Ad Reinhardt (1913-1967) was one of the most important artists of the 20th century. His work represents an important bridge in the transition from Abstract Expressionism to Minimalism. He is best known for his series of black paintings.
Reinhardt grew up in New York City and studied literature and art history at Columbia University in New York, where he earned his bachelor’s degree in 1935. He later attended the progressive American Artists School and was briefly at the National Academy of Design. During his student years, he came into contact with many important intellectual movements that influenced his artistic work, such as the philosophy of Zen Buddhism.1
His artistic work was strongly influenced by the artists Piet Mondrian and Mark Rothko. In his early works, their influence was still clearly visible, but over time he developed his own style: he began to experiment with color spectra, primarily with red tones and later with blue tones, thus limiting his palette to a narrow chromatic spectrum.
My paintings are the last paintings one can make.
In 1937 he then became a member of the American Abstract Artists, an artists’ organization for the promotion of Abstract Art whose members included Louise Bourgeois, Piet Mondrian, and also Robert Ryman. At this time he had his first exhibitions. After a year of military service, he took a position at Brooklyn College in 1947, where he taught until his death.
Since 1953 he created his “Black Paintings,” which he called “meditation panels”2. Upon closer inspection, these black, rectangular paintings reveal minimal variations in pigmentation and subtle patterns. The square canvases continued Reinhardt’s ongoing process of reduction in painting. (MoMa has published an interesting video about one of Ad Reinhardt’s works, watch it here).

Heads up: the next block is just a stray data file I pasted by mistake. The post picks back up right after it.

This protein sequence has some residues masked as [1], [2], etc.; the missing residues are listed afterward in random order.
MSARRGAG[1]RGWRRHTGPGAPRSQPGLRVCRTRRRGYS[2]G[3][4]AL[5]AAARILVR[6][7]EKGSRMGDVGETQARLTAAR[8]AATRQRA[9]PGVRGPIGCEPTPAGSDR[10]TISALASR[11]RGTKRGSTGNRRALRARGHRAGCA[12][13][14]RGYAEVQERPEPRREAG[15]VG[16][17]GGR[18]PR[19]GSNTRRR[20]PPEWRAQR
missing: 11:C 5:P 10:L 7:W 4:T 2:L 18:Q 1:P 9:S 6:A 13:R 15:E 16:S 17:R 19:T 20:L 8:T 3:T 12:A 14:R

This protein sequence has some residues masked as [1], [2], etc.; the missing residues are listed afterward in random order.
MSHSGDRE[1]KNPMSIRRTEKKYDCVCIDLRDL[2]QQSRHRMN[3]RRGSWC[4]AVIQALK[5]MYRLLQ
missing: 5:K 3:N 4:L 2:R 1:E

Although Ad Reinhardt is often referred to as an Abstract Expressionist, he distanced himself from the emotive, expressive works of his peers. His work marks more of a transition from the expressive gesture of Abstract Expressionism to the reduction and concentration of Minimalism. Reinhardt himself saw his role as an artist as reducing art to its purest, most pristine form by eliminating all outside influences and unnecessary elements.
The only and one way to say what abstract art or art-as-art is, is to say what it is not.
Art-as-art: The Selected Writings of Ad Reinhardt
Reinhardt died in New York in 1967. He was ahead of his time and strongly influenced the Minimalist movement, which emphasized formal reduction and objectivity. Thanks to his consistent reduction and search for the essence, he gave painting a new depth and clarity and remains an important figure in the art world.
Aesence is an independent art and design publication dedicated to minimalist aesthetics. Founded out of a deep appreciation and fascination, Aesence aims to promote awareness and appreciation of minimalism in art and design.